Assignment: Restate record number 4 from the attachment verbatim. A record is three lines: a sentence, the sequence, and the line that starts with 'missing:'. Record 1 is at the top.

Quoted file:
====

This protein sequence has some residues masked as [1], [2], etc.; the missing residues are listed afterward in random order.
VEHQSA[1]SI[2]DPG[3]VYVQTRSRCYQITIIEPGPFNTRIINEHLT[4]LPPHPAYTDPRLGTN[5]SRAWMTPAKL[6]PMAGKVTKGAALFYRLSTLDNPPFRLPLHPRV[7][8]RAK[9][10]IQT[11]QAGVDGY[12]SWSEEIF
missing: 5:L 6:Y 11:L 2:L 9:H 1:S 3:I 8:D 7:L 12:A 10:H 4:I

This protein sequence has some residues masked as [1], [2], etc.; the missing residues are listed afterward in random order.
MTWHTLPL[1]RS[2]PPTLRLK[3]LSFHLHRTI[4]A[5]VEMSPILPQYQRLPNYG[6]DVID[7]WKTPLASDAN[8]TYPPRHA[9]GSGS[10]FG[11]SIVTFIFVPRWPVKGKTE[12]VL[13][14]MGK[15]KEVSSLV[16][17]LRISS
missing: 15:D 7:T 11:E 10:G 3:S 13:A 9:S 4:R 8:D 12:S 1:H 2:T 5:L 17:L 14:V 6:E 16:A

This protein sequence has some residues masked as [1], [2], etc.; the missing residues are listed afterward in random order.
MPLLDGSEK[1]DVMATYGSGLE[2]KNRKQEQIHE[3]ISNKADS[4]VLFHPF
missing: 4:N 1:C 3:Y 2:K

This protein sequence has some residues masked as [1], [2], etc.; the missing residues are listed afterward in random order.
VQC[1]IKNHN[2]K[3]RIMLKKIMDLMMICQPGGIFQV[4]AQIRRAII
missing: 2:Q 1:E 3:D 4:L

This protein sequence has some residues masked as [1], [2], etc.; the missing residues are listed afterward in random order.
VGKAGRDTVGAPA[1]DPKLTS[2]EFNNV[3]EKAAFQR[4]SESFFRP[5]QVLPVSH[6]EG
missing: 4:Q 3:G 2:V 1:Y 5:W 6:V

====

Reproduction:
This protein sequence has some residues masked as [1], [2], etc.; the missing residues are listed afterward in random order.
VQC[1]IKNHN[2]K[3]RIMLKKIMDLMMICQPGGIFQV[4]AQIRRAII
missing: 2:Q 1:E 3:D 4:L